Friday, December 31, 2021

Decoding the migration of the peregrine falcon

A Satellite-tagged peregrine at its nest site in the Lena Delta, Russia. Peregrines 
were tracked from six separate breeding areas across Arctic Eurasia. 
Genome re-sequencing identified differences among these populations. 
Variations in their numbers were linked to changes in 
glacial conditions over time. Credit: Andrew Dixon.

The migratory routes used by the peregrine falcon have been shaped by environmental changes since the last Ice Age, reports a study published in Nature. The paper also presents evidence that the distance travelled during migration is influenced by a genetic factor.

Satellite-tagged peregrine in Taimyr, Russia. Satellite tracking revealed a 
high degree of fidelity to nesting sites, wintering ranges and 
to the migratory routes connecting them.  
Credit: Andrew Dixon.

Millions of migratory birds have seasonally favourable breeding grounds in the Arctic, but spend their winters in different locations across Eurasia. However, little is known about the formation, maintenance and future of their migration routes or the genetic determinants of migratory distance.

Xiangjiang Zhan and colleagues combined satellite-tracking data from 56 peregrine falcons from Eurasian Arctic populations with genome data from 35 peregrines to study the migrations of this species. The authors found that five migratory routes were used across Eurasia, which have been shaped by environmental changes since the Last Glacial Maximum (around 20,000–30,000 years ago). Peregrines that migrated longer distances were also found to have a dominant genotype of the gene ADCY8 that — the authors suggest — may be associated with the development of long-term memory.

The authors propose that, in a changing global climate, peregrines in western Eurasia may suffer the highest probability of population declines, move to new wintering areas or perhaps stop migrating altogether. They conclude that using ecological interactions and evolutionary processes to study climate-driven changes in migration could help to facilitate the conservation of migratory birds.

Tuesday, December 21, 2021

Long-distance movement of microplastics

Nature Communications

Microplastic pollution collected at a Key largo,
Florida beach State Park. An Ocean Blue Project photo.

Microplastics, detected in southern France, could have been transported over 4,500 km from their source, including over continents and oceans, suggests a study published in Nature Communications. The findings suggest that microplastic pollution can spread globally from its sources to remote regions.

Plastic pollution has been documented at high elevations and latitudes, and in regions with little local plastic use. The transportation of microplastics through the atmosphere has been suggested as occurring on regional scales. However, it is unclear how widespread this phenomenon is and, if like mercury and other pollutants, there is free transport of microplastics through the atmosphere that enables trans-continental movement.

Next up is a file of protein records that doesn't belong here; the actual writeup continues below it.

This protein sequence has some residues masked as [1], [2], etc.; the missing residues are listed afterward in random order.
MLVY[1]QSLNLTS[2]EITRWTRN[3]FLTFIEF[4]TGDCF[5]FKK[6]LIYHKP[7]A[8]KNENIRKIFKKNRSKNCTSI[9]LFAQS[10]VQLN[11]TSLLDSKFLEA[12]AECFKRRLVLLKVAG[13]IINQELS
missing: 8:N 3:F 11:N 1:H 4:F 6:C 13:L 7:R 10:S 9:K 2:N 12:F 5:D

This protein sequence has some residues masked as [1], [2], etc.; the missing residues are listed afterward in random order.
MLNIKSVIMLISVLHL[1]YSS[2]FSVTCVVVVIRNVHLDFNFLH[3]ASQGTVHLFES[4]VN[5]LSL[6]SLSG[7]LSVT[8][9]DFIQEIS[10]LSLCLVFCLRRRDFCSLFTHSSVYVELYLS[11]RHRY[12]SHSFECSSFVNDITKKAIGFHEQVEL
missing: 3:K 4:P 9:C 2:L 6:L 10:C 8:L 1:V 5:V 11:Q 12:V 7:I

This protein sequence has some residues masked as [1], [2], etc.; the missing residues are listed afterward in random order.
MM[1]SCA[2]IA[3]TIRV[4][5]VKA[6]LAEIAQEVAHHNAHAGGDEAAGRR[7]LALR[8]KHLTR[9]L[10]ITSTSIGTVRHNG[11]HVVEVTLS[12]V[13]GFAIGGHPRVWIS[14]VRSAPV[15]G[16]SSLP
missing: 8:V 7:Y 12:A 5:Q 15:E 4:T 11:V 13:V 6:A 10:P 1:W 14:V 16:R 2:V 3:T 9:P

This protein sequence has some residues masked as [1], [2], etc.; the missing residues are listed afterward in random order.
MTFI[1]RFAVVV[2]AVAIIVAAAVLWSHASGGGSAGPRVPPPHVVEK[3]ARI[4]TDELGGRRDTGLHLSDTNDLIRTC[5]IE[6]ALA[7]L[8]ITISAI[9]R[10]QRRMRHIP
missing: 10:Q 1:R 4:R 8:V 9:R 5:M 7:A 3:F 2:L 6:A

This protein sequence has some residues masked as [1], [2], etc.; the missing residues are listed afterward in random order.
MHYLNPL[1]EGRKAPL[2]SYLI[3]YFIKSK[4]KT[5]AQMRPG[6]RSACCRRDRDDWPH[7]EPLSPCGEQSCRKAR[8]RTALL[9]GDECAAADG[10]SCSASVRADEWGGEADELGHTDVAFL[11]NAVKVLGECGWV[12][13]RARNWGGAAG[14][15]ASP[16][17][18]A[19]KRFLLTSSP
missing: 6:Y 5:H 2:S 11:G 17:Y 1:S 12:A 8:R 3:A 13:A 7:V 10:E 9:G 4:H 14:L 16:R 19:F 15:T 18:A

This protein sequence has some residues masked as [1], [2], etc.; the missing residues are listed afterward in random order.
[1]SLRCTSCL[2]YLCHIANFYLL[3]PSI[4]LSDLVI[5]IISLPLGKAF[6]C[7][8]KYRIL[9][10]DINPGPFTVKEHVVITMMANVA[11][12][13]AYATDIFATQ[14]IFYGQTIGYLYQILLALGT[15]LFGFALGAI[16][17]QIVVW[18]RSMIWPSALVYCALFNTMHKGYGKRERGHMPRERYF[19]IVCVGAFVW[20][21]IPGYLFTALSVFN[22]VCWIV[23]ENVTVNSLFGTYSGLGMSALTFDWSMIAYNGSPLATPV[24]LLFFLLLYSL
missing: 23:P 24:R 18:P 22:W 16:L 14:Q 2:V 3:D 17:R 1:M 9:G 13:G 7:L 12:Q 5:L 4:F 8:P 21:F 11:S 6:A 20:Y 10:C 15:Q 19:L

Steve Allen and colleagues collected atmospheric microplastics at the high-elevation Pic du Midi Observatory in the French Pyrenees, southern France, and used atmospheric transport modelling to understand the potential sources and paths of these particles. Air masses containing microplastic' particles were found to have moved around 4,550 km on average in the week before arriving at the observatory, and were projected to mainly have arrived from the west and south, over the Atlantic Ocean and Mediterranean Sea. The authors suggest that the potential sources of the microplastics may include North America, western Europe and North Africa, indicating trans-continental and trans-oceanic transport through the free troposphere (the layer of atmosphere above the clouds).

The findings suggest that regions with little local plastic usage could be impacted by microplastic source regions located far away

Thursday, December 16, 2021

Record profits for foreign-owned pig conglomerate, recently "gifted" with major grant from Canadian taxpayers to help with its Manitoba operations.


Below is a financial statement posted on the company website.

It was recently announced that the governments of Canada and Manitoba were "investing" $2.2 million in three agricultural research projects, to be conducted by the Dutch-based conglomerate, Topigs Norsvin Canada (TN), that will "enhance the competitiveness of Manitoba pork producers."
(And TN, too, no doubt!)

The announcement came despite opposition to a recently approved TN project to build major pig barns near the southern Manitoba community of Plumas. It drew the outrage of many of those residents, along with the citizen group, Hogwatch Manitoba. 

Thursday, December 9, 2021

Flooding caused by rapidly expanding hydroelectric dams in the tropics is pushing many jaguars and tigers to the brink of extinction

by Larry Powell

Balbina Dam flooded 3,129 square kilometers of tropical rainforest in the Brazilian Amazon. This hydroelectric reservoir is located in the core of the distribution of jaguars. Credit: E. M. Venticinque.

New research just published, finds hydropower development to satisfy the growing human demand for energy has become one of the major drivers of habitat loss, fragmentation, and degradation everywhere. The dams create massive reservoirs, which drown out the homes of many creatures, including these top predators.

A jaguar in the Brazilian Pantanal, the largest tropical wetland habitat in the world. Credit: Steve Winter/National Geographic.

The scientists found no less than 164 dams intruding on more than 25 thousand square kilometres of jaguar range in Latin America. Sadly, plans show that number could well triple into the future.